How To Get Students to Engage With Your College Like They Engage With Amazon
This level of intelligence on websites used by shoppers on an often-daily basis has resulted in a shift in consumer expectations that extends across online shopping and exploration experiences. Compared to online retailers like Amazon, big-ticket sellers like real estate agencies, car dealerships and universities deal with longer sales cycles and a smaller customer base. Each prospective customer presents an opportunity to secure a relatively large percentage of annual revenue.
Delivering an Amazon-Like Experience in a Higher Ed Environment
Let’s focus in on higher ed shoppers. While virtually any prospective student is comparing options at some level, post-traditional learners have become a focal point in higher education as a critical audience for meeting future enrollment growth and fiscal stability. Institution proximity, while still important, is of diminishing importance as the number of remote programs rapidly increases. This population is presented with countless online options from across the country and around the world. Therefore, meeting the evolving expectations of prospective learners to keep them engaged and interested once they’ve reached the .edu site has become vital to survival in an increasingly competitive environment. Here are a few practices from eCommerce that are making their way into the higher education shopping experience:
Give them what they want…quickly.
People expect to be able to quickly navigate to the program information that’s relevant to their interests, yet some higher ed websites still present long lists of program names in alphabetical order, or categorize programs using internal naming conventions. However, in the past year or two we’ve seen many websites add interactive program search functionality. Program name search bars, filtering by category or interest, and searching by related career paths is far more common on academic pages across higher ed than before.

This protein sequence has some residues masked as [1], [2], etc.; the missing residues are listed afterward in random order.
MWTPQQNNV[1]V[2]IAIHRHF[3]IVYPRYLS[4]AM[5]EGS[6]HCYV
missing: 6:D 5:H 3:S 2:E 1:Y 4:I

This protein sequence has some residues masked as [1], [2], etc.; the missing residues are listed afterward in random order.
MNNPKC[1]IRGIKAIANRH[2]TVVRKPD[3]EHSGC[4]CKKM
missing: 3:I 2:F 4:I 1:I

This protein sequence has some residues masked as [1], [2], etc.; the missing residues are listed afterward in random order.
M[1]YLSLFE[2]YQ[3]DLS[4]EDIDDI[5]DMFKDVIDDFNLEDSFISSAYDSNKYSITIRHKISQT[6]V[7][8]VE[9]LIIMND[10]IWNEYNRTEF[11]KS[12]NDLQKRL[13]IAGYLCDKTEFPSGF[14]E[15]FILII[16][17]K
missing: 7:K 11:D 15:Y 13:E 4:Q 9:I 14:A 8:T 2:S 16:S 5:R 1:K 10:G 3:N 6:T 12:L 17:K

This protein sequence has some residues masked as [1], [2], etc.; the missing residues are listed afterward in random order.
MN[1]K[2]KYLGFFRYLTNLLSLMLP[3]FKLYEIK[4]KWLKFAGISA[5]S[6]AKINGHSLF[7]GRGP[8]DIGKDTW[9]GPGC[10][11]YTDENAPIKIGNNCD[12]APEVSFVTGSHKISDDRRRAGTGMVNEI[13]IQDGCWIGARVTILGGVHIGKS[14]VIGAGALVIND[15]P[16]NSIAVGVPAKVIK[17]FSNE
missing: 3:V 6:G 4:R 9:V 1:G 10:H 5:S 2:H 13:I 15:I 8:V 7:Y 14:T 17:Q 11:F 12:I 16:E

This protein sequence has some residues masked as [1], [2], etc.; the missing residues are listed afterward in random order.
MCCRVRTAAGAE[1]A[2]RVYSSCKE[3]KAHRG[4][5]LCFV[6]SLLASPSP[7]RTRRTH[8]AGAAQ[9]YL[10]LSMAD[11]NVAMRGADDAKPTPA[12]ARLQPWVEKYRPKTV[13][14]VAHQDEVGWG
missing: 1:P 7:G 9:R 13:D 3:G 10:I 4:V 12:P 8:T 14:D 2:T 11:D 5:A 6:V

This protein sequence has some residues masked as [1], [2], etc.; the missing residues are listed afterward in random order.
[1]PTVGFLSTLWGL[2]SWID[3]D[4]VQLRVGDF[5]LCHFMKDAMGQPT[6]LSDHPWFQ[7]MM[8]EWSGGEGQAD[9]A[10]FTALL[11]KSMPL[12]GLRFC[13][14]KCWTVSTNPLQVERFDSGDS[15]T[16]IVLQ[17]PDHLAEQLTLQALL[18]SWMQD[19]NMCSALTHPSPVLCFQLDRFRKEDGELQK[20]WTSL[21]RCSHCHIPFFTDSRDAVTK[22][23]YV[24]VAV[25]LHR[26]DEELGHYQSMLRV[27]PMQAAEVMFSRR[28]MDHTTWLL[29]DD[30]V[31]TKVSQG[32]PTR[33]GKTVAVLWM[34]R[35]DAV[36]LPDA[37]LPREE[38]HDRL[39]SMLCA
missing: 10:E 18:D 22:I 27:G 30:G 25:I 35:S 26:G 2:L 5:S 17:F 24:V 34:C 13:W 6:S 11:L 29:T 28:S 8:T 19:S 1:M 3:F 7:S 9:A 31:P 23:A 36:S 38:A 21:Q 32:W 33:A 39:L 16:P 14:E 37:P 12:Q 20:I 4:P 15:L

Listen to them carefully.
It has become expected that a shopper’s activity on a website results in more personalized recommendations and the proactive presentation of information related to what a user has previously explored. Many institutions are still presenting general retargeting banner ads to users, even after they’ve navigated to a specific program page. However, the past few years have shown a sharp increase in the number of institutions presenting extensive, program-specific banner ad sets to site visitors after their visit, based on the individual interests expressed by their navigation on the .edu.
If they like this, they might like that.
Amazon proactively gives shoppers multiple options for fulfilling their needs as they explore products. As prospective students explore institutions from across the country (not just those in their area), program options to address specific needs become increasingly important, and institutional brand power diminishes. As users navigate, they expect the .edu to give them information that may be of interest based on where they’ve navigated. As a result, many institutions list related program options on each program page to ensure prospective learners can see all relevant offerings at their institution. Some institutions have created program comparison features so prospects can view details side-by-side to understand differences between various offerings.
Barriers to Delivering the Amazon Experience in Higher Ed